Author + information
- Received September 4, 1984
- Revision received March 12, 1985
- Accepted March 29, 1985
- Published online August 1, 1985.
- Dennis R. Bresnahan, MDa,
- James L. Davis, MD,
- David R. Holmes Jr., MD and
- Hugh C. Smith, MD, FACC
- ↵aAddress for reprints: Dennis R. Bresnahan, MD, Division of Cardiovascular Diseases and Internal Medicine, Mayo Clinic, Rochester, Minnesota 55905.
The importance of intraluminal coronary artery thrombus in acute myocardial infarction is now recognized. Coronary thrombi, however, may be important in ischemic syndromes other than infarction. The coronary angiograms of 268 consecutive patients undergoing diagnostic angiography were prospectively examined for intracoronary thrombus and form the basis of this study. Of these patients, 29 (11%) (25 men and 4 women) met the criteria for coronary artery thrombus. Of the 29 patients with thrombus, 24 (83%) had unstable angina before angiography. The five remaining patients with thrombus had had a transmural myocardial infarction 3 to 18 months before cardiac catheterization. In 21 patients, the thrombus was distal to a significant stenosis; in 8 it was proximal to or at the site of a significant stenosis. Coronary artery thrombus was identified in 24 (35 %) of 67 patients with unstable angina compared with only 5 (2.5 %) of 201 patients with stable angina (p < 0.0001).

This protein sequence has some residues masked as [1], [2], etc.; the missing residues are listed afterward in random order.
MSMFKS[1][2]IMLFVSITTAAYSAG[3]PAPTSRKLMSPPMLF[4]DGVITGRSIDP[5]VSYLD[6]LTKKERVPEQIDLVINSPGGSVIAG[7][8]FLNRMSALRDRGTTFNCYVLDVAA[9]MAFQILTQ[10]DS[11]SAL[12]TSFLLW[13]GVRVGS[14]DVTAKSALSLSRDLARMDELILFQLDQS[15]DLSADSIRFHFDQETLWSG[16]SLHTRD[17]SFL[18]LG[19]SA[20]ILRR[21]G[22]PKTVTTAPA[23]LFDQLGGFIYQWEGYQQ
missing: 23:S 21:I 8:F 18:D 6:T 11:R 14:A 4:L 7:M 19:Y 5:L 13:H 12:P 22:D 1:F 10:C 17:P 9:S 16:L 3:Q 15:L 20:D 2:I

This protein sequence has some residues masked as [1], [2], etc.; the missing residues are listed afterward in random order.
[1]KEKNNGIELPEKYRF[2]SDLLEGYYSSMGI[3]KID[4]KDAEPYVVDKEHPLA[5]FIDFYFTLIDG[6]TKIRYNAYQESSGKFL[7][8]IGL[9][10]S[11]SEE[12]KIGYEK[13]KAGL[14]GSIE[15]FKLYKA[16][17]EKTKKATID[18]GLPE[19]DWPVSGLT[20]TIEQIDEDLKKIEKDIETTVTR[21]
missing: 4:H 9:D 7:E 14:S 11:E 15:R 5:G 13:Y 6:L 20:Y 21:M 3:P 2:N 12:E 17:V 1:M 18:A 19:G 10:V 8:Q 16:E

- Received September 4, 1984.
- Revision received March 12, 1985.
- Accepted March 29, 1985.
- American College of Cardiology Foundation